However you did say it would be more fun possibly to land big carp on a fly rod, more fun for you but not so much fun for the carp. Why? Read my previous comments when you jump down.

 

We were. However, the boat was anchored and usually in shallow water (3-5 feet) so more like a mobile fishing platform.

 

It was the first time I'd been in a situation where I could expect lots of takes by decent size catfish and since a pair of us were at the river for most of a week, I tried some gear that I otherwise would probably not have used.

 

I was surprised at the way the longer and lighter, more limber rods including the fly rod held up against some nice fish in moderate current. I honestly don't think there was much difference in the time required to tire and net a fish using the lighter rods vs. the heavier ones. Not at all what I'd have guessed before the trip. We had brought along the lighter equipment to catch other and smaller fish when the catfish bite was off as would happen quite often. There is a 'one rod in the water at a time per angler' rule where we were fishing.

 

The main criteria for which rod to use came down to how far we needed to cast since we were using large chunks of cut bait and enough weight to hold bottom. The 9wt or the 1¾ lb TC rods simply wouldn't punch a rig out very far.

 

Thanks Newt, as I thought you would have had a lot of open water to play the fish. a sinifigant advantage whenp playing heavy fish on light tackle.

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Rabbit, rabbit, rabbit ;)

 

Barbel enthusiasts using flyrods are catching good size barbel from both the Trent and the Kennet right now and those are just the two that I know of. I suspect that its more commonplace than either you or I are aware of. Fly rods are not all lightweight wands and it would not be difficult to deal with a hooked barbel on the right kind of rod. You don't even have to think outside of the box. If you can handle barbel on uprated grayling float rods and centrepins, then it should not be difficult to visualise beating one on a fly rod. Since I can't think of a freshwater species that wouldn't eat a nymph, I see no logical reason why flyfishing wouldn't be a logical way to catch them.

 

With the possible exception of the ceolacanth, there isn't a fish that swims that isnt hunted with a flyrod, from roach and rudd all the way up to sharks, marlin, bluefins and sailfish. Why should barbel be an exception? Great fighting fish but not invincible on a flyrod and the same kind of floppy hat worn by barbellers is very similar to that worn by some conventional flyrodders........ :rolleyes:

Well , must I have missed something here so many barbel caught on flyrods?? I can accept that if one is fishing open water ie from a boat then it would be possible to tame a large powerful fish on light taclkle, but as most barbel fishing is conducted from river banks that have a underwater tree roots etc How would you suggest I stop that first powerful run with a fly rod. It aint gonna happen !!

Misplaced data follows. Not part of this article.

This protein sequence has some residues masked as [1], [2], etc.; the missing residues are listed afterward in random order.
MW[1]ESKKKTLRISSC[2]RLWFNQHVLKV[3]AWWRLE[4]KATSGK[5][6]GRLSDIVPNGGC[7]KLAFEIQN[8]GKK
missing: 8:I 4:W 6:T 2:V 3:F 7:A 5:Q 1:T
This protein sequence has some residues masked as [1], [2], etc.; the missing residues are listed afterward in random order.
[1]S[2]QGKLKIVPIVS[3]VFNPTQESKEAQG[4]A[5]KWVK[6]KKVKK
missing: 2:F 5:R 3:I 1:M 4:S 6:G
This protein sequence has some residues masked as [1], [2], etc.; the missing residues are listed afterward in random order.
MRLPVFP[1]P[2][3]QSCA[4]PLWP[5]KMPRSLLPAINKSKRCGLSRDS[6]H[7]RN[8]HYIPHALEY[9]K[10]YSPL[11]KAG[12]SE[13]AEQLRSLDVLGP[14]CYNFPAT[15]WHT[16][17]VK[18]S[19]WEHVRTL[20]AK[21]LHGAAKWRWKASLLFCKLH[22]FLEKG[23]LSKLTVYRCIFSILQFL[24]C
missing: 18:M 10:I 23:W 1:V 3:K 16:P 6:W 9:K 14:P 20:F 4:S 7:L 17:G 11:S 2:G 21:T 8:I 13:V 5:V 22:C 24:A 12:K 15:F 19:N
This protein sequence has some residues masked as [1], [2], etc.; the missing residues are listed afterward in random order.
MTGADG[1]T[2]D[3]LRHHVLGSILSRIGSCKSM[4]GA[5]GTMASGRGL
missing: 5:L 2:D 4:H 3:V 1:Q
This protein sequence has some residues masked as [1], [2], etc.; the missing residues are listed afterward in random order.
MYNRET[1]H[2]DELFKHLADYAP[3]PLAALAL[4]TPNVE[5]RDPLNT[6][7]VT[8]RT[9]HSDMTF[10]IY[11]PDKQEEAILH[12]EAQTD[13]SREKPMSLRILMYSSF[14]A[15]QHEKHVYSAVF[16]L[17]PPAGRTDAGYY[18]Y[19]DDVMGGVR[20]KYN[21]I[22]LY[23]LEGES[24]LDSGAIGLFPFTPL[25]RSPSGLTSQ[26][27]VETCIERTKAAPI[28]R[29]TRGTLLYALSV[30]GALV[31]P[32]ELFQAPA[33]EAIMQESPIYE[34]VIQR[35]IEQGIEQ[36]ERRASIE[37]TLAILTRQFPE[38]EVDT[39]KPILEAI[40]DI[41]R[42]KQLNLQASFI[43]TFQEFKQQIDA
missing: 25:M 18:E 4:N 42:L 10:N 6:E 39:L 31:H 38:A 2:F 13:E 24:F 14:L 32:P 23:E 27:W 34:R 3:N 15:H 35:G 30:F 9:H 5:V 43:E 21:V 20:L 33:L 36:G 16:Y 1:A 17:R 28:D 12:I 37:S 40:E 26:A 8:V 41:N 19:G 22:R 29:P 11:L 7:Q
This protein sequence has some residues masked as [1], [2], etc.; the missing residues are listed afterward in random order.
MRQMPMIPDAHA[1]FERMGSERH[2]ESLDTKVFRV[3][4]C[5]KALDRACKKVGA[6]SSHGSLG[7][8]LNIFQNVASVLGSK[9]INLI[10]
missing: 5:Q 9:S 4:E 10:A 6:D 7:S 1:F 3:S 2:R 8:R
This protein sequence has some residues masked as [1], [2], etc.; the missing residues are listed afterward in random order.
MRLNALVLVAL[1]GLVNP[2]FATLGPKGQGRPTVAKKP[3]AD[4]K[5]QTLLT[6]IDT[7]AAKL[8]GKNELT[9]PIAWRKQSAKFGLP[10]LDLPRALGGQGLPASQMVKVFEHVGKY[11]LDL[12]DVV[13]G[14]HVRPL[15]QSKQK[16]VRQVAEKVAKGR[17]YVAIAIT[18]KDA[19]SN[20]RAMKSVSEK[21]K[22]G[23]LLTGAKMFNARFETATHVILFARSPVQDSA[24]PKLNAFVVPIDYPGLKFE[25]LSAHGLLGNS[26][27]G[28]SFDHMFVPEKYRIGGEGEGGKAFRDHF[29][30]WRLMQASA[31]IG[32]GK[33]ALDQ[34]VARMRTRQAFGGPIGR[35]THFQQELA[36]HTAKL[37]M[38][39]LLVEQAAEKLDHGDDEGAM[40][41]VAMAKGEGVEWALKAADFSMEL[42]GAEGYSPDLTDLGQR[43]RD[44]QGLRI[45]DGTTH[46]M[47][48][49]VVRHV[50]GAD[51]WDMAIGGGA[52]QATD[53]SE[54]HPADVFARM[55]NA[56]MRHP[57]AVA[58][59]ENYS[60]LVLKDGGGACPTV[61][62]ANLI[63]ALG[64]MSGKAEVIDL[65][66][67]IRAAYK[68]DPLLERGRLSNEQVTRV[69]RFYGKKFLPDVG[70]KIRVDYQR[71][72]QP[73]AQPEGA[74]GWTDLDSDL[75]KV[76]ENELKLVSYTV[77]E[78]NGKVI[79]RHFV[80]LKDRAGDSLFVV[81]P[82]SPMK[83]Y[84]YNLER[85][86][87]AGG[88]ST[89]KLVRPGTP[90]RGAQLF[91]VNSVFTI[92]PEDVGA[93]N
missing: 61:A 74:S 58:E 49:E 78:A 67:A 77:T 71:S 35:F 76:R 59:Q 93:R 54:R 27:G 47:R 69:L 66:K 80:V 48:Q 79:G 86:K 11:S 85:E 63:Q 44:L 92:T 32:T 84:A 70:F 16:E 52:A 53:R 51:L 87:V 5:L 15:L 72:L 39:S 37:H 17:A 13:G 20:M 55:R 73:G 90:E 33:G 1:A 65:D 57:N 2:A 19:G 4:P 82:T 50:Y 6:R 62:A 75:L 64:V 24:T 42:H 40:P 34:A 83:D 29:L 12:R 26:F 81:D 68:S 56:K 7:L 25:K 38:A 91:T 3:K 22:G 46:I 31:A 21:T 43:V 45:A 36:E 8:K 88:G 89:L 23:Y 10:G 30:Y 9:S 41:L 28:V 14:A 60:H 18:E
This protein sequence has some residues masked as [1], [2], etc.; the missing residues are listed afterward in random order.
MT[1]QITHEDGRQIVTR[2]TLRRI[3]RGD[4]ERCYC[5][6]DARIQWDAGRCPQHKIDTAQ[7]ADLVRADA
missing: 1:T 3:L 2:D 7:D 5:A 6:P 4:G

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I can accept that if one is fishing open water ie from a boat then it would be possible to tame a large powerful fish on light tackle,........................................................ but as most barbel fishing is conducted from river banks that have a underwater tree roots etc

 

Who said it had to be light tackle? I don't remember anyone advocating that.

 

..........and as for trees, you can walk many a mile on the H.Avon without coming across a bankside tree -- they get in the way of the Salmon anglers fishing with a fly rod.

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I can accept that if one is fishing open water ie from a boat then it would be possible to tame a large powerful fish on light taclkle...

 

Such as when surface fishing for carp, for instance? :rolleyes:

 

As has been already pointed out, fly rods and light tackle aren't automatically the same thing. More inaccurate generalisations, Rabbit.

 

The fact is, you are wrong. It really is that simple.

And on the eighth day God created carp fishing...and he saw that it was pukka.

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Who said it had to be light tackle? I don't remember anyone advocating that.

 

..........and as for trees, you can walk many a mile on the H.Avon without coming across a bankside tree -- they get in the way of the Salmon anglers fishing with a fly rod.

Yes I am sure you can always find exceptions to the rule Ajay but I am talking of the real world, in rivers where snags abound, the Hampshire Avon is nor a reasonable example, you really must try harder your arguments are weak :)